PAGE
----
How to Handle Burns: A First Aid Primer

Burns are painful and potentially serious injuries that require prompt and appropriate first aid. Whether it's a minor burn from cooking or a more severe burn from an accident, knowing how to respond can make a significant difference in the healing process. In this first aid primer, we'll cover the steps to handle burns effectively.

1. Assess the Severity:

Burns are categorized into three degrees based on their severity:

First-Degree Burns: These affect only the top layer of skin (the epidermis). They are typically red, painful, and may swell slightly. Examples include sunburns and mild scalds.

Second-Degree Burns: These affect both the epidermis and the layer beneath it (the dermis). They are characterized by redness, blistering, pain, and swelling. Second-degree burns can be superficial (partial-thickness) or deep (full-thickness).

Third-Degree Burns: These are the most severe and involve all layers of the skin, often extending into underlying tissues. The burned area may appear white, charred, or blackened, and there may be no pain due to nerve damage.

2. Prioritize Safety:

Before providing first aid, ensure the safety of both the victim and yourself:

  • Remove the person from the source of the burn if it's safe to do so.
  • Extinguish any flames by using a fire blanket or water.
  • If the burn resulted from a chemical exposure, ensure that the area is safe and follow proper chemical safety protocols.

3. First Aid for Burns:

The type of first aid you provide depends on the degree and size of the burn.

For First-Degree Burns:

  1. Cool the burn: Run cool (not cold) water over the burn for about 10 minutes to reduce heat and alleviate pain. Do not use ice, as it can damage the skin further.
  2. Pain relief: Over-the-counter pain relievers like ibuprofen or acetaminophen can help ease pain and inflammation if needed.
  3. Keep it clean: Gently wash the burn with mild soap and water. Avoid scrubbing, as this can damage the delicate skin.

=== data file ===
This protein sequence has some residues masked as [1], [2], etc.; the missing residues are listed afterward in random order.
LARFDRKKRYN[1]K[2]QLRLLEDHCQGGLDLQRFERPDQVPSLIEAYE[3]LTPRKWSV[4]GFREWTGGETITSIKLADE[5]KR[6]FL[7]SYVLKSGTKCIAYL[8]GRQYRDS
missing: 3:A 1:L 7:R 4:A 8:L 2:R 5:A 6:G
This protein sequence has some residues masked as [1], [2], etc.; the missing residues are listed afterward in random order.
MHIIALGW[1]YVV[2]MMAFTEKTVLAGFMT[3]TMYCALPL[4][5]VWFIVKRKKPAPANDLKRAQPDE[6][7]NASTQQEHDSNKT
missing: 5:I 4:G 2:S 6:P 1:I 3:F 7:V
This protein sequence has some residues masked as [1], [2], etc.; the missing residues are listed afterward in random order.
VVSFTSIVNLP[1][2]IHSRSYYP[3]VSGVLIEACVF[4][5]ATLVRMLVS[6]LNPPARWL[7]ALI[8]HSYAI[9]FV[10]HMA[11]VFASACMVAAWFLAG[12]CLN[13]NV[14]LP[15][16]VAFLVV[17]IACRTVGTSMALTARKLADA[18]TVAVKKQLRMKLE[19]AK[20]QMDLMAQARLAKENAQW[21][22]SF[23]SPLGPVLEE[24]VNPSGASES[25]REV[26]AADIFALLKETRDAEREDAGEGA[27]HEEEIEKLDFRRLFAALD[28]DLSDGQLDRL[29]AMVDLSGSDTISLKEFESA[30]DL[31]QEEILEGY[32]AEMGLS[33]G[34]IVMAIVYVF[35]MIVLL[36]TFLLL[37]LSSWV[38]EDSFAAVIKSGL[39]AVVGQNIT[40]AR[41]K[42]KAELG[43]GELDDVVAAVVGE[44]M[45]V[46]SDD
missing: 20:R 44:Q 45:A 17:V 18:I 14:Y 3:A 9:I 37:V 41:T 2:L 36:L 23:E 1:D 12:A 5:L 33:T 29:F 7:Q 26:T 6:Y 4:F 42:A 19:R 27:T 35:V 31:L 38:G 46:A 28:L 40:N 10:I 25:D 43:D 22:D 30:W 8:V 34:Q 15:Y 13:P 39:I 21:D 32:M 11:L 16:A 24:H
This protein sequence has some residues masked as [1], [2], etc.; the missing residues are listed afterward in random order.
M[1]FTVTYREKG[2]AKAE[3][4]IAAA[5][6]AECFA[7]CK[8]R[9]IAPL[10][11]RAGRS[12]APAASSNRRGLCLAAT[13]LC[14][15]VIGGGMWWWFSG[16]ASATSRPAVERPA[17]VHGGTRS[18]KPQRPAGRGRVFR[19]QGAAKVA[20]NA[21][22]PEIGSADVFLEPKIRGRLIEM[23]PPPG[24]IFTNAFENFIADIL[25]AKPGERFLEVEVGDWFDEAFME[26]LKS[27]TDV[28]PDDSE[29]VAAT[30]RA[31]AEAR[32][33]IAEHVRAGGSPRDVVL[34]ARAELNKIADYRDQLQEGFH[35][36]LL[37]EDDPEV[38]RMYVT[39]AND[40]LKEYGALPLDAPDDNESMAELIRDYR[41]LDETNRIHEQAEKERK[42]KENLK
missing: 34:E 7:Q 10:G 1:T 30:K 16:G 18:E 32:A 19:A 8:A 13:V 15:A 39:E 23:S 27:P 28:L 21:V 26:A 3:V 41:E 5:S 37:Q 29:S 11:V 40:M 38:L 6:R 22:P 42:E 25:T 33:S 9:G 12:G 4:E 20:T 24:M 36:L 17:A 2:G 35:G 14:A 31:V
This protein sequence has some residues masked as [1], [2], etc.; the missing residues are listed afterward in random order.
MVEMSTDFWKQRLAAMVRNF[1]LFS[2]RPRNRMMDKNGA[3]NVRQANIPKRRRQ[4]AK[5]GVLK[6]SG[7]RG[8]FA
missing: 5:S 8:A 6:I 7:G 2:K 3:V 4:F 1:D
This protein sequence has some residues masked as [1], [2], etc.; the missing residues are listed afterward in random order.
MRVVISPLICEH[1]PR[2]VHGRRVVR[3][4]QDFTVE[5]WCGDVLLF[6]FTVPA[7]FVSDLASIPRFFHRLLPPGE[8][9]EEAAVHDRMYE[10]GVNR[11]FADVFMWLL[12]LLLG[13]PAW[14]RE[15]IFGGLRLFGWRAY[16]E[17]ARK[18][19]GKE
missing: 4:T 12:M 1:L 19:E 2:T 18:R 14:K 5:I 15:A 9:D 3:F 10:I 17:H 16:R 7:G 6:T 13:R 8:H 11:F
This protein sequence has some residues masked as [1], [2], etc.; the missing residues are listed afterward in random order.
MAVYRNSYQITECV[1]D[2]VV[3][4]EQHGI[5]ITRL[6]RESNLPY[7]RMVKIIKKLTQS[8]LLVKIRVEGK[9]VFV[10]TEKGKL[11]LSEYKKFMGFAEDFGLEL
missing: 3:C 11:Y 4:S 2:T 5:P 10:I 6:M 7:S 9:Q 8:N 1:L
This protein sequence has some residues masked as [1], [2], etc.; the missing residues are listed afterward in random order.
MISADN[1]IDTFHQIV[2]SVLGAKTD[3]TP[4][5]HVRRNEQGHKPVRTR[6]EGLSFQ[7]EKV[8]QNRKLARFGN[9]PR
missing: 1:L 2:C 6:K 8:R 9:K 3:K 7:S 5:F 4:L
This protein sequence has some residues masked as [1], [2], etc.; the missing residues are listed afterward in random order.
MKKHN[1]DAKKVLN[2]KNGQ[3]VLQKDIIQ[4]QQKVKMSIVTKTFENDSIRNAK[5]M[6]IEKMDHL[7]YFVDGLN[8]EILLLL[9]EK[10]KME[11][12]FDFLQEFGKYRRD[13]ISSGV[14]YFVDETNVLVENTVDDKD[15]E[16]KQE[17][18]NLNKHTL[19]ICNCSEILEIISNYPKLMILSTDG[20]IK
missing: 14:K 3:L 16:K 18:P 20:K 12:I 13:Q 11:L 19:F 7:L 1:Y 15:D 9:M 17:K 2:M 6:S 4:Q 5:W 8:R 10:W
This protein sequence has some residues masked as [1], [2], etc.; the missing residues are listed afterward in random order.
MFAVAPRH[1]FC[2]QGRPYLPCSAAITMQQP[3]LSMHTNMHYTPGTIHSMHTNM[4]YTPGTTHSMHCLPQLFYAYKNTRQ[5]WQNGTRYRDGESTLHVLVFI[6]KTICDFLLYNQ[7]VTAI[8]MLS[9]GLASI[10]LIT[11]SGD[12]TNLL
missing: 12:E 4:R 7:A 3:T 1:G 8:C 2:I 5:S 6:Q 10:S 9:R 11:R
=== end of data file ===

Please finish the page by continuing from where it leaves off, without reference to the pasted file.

4. Apply a burn ointment: Apply a sterile burn ointment or an over-the-counter antibiotic ointment to keep the burn moist and help prevent infection.
  5. Protect the burn: Cover the burn with a sterile, non-stick dressing or a clean, dry cloth.

For Second-Degree Burns (Superficial Partial-Thickness):

  1. Cool the burn: Run cool (not cold) water over the burn for about 10 minutes or until the pain subsides.
  2. Do not pop blisters: If blisters have formed, leave them intact. They serve as a protective barrier against infection.
  3. Pain relief: Over-the-counter pain relievers can help alleviate pain and inflammation.
  4. Apply burn ointment: Use a sterile burn ointment or antibiotic ointment, and cover the burn with a non-stick dressing.

For Second-Degree Burns (Deep Partial-Thickness) and Third-Degree Burns:

  1. Call 911 or seek immediate medical attention. These burns require professional medical care.
  2. While waiting for help, do not attempt to cool the burn with water, and do not apply ointments or creams.
  3. Cover the burn with a clean, dry cloth or sterile dressing to help prevent infection.

4. Do Not:

  • Do not use adhesive bandages directly on burns, as they can stick to the skin and cause further damage.
  • Do not apply ice, butter, or other home remedies to burns.
  • Do not break blisters on second-degree burns, as this can increase the risk of infection.

5. Seek Medical Attention If:

  • The burn is large or covers a significant portion of the body.
  • The burn affects the face, hands, feet, genitals, or major joints.
  • The burn appears deep or full-thickness.
  • The victim is a child or elderly individual.
  • The burn is caused by chemicals, electricity, or inhalation of hot gases.

Remember that proper first aid for burns is crucial, but severe burns always require professional medical evaluation and treatment. By knowing how to respond to burns and when to seek medical help, you can provide effective care and support for burn victims.

 CPR + First Aid Certification

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